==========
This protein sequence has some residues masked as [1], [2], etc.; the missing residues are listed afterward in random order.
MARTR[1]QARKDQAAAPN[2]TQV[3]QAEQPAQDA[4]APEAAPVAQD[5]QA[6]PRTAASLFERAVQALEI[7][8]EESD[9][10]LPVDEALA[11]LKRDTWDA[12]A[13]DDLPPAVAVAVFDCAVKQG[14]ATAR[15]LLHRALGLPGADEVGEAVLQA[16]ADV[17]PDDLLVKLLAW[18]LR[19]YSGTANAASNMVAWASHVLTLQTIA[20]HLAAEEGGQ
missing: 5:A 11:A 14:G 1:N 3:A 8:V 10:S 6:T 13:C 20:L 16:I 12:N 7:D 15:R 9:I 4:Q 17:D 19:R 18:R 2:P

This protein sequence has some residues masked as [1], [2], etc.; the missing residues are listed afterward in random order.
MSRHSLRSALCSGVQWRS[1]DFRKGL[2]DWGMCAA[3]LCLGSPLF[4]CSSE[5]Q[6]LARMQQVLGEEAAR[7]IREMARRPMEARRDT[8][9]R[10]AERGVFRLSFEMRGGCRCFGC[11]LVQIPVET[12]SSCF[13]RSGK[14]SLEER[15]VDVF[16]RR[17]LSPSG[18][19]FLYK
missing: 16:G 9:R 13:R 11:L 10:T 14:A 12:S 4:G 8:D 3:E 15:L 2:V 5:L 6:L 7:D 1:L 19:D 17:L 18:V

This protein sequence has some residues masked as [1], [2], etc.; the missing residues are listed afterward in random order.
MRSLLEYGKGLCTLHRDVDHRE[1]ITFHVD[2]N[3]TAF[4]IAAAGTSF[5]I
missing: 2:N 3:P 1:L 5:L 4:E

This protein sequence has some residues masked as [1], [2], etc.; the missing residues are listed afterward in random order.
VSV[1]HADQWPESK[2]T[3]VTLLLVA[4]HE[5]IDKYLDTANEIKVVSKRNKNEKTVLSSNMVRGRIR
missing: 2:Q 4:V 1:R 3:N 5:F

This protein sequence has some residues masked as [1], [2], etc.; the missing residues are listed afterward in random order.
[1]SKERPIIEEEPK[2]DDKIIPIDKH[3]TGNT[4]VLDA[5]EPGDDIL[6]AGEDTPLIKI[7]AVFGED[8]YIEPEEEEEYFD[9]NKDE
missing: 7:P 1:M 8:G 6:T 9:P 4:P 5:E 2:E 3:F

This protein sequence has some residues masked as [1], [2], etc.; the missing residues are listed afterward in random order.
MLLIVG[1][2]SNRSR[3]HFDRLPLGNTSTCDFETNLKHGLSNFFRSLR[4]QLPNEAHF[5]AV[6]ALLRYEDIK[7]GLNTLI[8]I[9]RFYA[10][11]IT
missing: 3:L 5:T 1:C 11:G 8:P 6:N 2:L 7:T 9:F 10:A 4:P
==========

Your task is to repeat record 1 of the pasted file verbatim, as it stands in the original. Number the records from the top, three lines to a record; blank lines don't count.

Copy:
This protein sequence has some residues masked as [1], [2], etc.; the missing residues are listed afterward in random order.
MARTR[1]QARKDQAAAPN[2]TQV[3]QAEQPAQDA[4]APEAAPVAQD[5]QA[6]PRTAASLFERAVQALEI[7][8]EESD[9][10]LPVDEALA[11]LKRDTWDA[12]A[13]DDLPPAVAVAVFDCAVKQG[14]ATAR[15]LLHRALGLPGADEVGEAVLQA[16]ADV[17]PDDLLVKLLAW[18]LR[19]YSGTANAASNMVAWASHVLTLQTIA[20]HLAAEEGGQ
missing: 5:A 11:A 14:G 1:N 3:A 8:V 10:S 6:T 13:C 20:L 16:I 12:N 7:D 15:R 9:I 4:Q 17:D 19:R 18:R 2:P